2014 features mymentor jameswhittingham

My mentor: James Whittingham, Givvit mentor

13 August 2014

The article at a glance

James Whittingham (MPhil in Management 2005) and Ronald Reynolds, chair of Shaping Cloud and CEO and founder of New York-based investment company …

Category: Insight

James Whittingham (MPhil in Management 2005) and Ronald Reynolds, chair of Shaping Cloud and CEO and founder of New York-based investment company DayRiver

James Whittingham
James Whittingham

Active investor and strategic supporter James Whittingham believes he’s found the perfect partner in Ron Reynolds, with their shared focus on finding the right answer


For me, the key part of having a mentor is someone who can provide things that go beyond what you can get out of a book. I’ve probably got a selection of mentors – family members who have given me encouragement and guidance, colleagues and business partners who have challenged me and, of course, friends who have listened to my problems and concerns over the years – but from the business world, Ron is a real inspiration.

I first met him when he and I worked together at Blenheim Chalcot, back in 2006. He was my first direct boss after Cambridge so he had the unenviable task of turning me from a student to a businessman! He’s quite different to me in terms of our approach to creating businesses. I’m generally enthusiastic, optimistic, and always looking for the next big thing. He’s more measured, analytical, and structured.

But we both complement each other. You need the person who wants to get out there and do it – but you also want the other side to balance it – someone who will say “have you thought about this? Have you considered that? What if you did this instead of something else?” He’s not there to agree with me and pat me on the back and say great job, well done. He’s there to question me and challenge my assumptions. Ultimately, that’s how you get to the right answer.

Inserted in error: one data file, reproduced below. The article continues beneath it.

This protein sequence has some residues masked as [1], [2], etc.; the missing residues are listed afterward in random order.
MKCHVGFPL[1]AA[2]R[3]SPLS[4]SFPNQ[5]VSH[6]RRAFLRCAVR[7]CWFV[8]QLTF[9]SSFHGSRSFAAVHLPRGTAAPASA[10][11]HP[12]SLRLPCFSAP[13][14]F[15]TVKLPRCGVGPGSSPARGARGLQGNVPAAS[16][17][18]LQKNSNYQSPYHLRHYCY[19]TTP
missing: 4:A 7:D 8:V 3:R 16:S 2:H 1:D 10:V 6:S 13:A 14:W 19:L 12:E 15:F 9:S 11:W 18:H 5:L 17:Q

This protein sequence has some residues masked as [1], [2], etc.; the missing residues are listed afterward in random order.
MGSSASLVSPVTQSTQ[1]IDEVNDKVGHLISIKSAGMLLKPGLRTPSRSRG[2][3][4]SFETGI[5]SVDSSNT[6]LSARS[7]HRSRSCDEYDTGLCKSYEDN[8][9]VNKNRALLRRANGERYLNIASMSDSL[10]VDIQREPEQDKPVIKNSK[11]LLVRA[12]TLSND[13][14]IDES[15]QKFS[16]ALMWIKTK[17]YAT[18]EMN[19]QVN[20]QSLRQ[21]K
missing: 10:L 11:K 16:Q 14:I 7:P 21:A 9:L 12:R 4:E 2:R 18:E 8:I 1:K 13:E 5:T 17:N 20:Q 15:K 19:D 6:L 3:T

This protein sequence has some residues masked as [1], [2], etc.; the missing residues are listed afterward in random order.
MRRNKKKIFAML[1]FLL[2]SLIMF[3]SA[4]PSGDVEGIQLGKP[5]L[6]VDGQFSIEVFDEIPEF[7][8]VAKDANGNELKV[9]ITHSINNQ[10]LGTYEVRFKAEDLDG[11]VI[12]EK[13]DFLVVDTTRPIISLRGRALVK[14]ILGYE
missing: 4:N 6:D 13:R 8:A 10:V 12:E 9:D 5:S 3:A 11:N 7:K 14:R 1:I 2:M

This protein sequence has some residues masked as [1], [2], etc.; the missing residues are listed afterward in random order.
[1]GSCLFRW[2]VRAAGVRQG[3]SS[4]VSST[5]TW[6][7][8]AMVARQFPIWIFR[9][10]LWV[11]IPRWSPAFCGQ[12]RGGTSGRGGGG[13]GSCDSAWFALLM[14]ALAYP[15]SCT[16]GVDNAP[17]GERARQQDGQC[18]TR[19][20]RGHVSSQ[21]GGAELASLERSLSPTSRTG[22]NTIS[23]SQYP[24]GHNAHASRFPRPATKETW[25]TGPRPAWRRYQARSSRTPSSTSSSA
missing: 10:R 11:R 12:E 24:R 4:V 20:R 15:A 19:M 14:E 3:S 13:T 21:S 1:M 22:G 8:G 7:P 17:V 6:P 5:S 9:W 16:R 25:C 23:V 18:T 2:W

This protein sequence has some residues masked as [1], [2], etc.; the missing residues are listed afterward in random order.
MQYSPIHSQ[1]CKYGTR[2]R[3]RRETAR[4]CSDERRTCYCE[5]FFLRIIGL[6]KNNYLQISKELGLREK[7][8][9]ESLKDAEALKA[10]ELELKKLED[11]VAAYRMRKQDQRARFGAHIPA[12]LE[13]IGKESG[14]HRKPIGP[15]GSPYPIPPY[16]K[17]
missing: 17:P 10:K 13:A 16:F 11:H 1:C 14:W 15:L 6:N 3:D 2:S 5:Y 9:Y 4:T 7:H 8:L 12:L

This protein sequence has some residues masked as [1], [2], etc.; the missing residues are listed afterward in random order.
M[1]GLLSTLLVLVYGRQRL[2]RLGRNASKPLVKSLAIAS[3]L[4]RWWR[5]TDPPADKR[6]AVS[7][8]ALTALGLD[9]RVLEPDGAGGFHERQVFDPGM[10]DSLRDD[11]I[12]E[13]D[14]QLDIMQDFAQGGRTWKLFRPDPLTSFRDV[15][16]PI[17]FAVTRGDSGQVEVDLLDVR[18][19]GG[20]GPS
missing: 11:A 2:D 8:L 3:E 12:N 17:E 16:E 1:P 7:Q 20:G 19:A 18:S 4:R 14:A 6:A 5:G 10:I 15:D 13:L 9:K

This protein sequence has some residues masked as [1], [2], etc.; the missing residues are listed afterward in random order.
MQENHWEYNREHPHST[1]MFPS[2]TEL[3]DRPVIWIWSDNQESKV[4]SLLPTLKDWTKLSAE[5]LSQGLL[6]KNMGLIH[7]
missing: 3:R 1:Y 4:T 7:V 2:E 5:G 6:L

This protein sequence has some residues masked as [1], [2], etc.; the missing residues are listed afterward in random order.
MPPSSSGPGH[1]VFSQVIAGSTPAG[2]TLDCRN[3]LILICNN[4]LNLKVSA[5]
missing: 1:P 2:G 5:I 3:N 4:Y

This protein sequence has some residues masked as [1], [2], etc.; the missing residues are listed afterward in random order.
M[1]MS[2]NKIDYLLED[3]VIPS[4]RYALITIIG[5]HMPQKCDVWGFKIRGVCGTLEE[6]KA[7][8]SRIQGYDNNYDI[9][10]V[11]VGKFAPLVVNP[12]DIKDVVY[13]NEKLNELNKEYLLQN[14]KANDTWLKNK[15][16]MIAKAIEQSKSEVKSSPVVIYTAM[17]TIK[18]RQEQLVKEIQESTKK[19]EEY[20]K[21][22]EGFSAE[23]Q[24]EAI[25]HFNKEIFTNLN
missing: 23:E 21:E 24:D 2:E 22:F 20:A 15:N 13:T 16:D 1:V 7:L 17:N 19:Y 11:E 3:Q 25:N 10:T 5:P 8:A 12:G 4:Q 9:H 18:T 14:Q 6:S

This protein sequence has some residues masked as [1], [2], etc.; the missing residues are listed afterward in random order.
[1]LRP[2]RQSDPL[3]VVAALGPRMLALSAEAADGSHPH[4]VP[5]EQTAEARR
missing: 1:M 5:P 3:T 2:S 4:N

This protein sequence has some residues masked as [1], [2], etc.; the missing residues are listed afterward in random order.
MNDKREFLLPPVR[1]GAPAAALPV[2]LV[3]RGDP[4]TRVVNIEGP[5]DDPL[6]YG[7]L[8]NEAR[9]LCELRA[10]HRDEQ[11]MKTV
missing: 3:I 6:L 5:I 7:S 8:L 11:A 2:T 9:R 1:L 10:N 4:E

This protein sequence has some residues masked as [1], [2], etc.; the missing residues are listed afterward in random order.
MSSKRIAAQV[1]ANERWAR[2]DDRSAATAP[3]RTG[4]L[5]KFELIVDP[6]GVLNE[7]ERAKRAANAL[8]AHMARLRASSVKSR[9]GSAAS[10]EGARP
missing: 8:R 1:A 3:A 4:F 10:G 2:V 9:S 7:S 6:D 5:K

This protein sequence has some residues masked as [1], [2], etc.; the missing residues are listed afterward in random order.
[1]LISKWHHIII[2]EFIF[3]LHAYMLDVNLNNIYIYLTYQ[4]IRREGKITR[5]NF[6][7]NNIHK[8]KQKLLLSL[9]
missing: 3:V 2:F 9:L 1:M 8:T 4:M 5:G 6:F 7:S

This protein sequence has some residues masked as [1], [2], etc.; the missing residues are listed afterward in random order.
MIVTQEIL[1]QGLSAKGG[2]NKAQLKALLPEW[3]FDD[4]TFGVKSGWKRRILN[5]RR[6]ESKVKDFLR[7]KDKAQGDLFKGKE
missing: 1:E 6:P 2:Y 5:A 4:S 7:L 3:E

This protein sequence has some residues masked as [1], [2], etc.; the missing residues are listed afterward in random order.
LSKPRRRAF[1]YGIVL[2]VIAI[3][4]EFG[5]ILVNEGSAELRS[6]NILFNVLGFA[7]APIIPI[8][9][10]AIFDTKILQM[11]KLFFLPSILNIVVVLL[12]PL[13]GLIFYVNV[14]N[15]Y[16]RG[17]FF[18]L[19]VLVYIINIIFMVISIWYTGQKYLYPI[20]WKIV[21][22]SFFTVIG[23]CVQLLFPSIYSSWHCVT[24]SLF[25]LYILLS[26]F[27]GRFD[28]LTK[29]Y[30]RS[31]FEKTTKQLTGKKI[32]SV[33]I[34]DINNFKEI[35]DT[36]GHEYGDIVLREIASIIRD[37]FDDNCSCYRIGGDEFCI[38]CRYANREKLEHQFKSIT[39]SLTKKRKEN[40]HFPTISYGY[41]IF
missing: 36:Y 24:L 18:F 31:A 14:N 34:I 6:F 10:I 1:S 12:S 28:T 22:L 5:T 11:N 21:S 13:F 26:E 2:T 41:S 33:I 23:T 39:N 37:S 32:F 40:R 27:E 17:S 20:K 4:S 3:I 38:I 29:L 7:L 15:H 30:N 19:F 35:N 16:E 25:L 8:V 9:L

Ron and I have been involved in all manners of business and investment together – from forming new startups, to exiting listed companies. Our work also included buying an Indian cricket team that resulted in me spending four years living in Mumbai!

Our relationship is not a formal mentor role. We haven’t felt the need for that. But over the years I’ve got in touch with Ron about specific questions and issues, and he’s always been there as a colleague and friend. And of course, he’s now chairman of Shaping Cloud, which is going from strength to strength. So our goals are very much aligned.

It’s incredibly valuable to have a mentor like Ron. He’s approachable, but he’s also focused, passionate, and hardworking. He recognises that people need help on their career journey. He brings people into the fold, encourages them, and gives them the belief to succeed. I think he enjoys that role, and it’s something I’d like to do myself in the future.


James is one of those folks who stay in touch. That’s rare. He works very hard at interacting with whoever around him will help him move forward – and I mean that in an entirely positive way.

He was one of my analysts at Blenheim Chalcot – I was the commercial director and partner. James always wanted to improve himself. He would have questions: “how can I continue to develop myself? What else is happening right now? Am I thinking about things the right way? When you criticised what I was doing, was it the right criticism for the right reasons?” And that’s how our relationship evolved. Plus, when James started using his entrepreneurial instincts outside the firm, his interests very much crossed with mine. So we had a lot to talk about.

Now that I’m chair of Shaping Cloud, our relationship is a little more formalised. But before that, it was usually as and when. Something would be bothering him and he’d like a chat.

For me, the mentor/mentee relationship is action-orientated. When people call to say that they have no idea it just means that they haven’t started to think about it and they’re being a bit lazy. Those are harder conversations to have. My advice to those people is usually: step one, pull your finger out; step two, grow up; and step three, call me back when you’ve done something.

But James isn’t like that. He’s a doer. People who call you with a problem that they’re working on are easy people to talk to, and I’m happy to carve out time for those people. He’ll call when he’s done something – thought about a problem, or researched something – and I respond to that, which is always easier to do.

What do I get out of it? Mentoring keeps me fresh and sharp. The next generation wants real insights – insights that you cannot simply Google, because they have already done that before I speak with them.

James is going through a really interesting time. He’s working hard, making investments and carving out his space in this world. It’s great to be able to give advice that’s very relevant to 2014 and all the challenges in the economic environment that we have – and it allows me to be even more helpful in the advice I give other folks.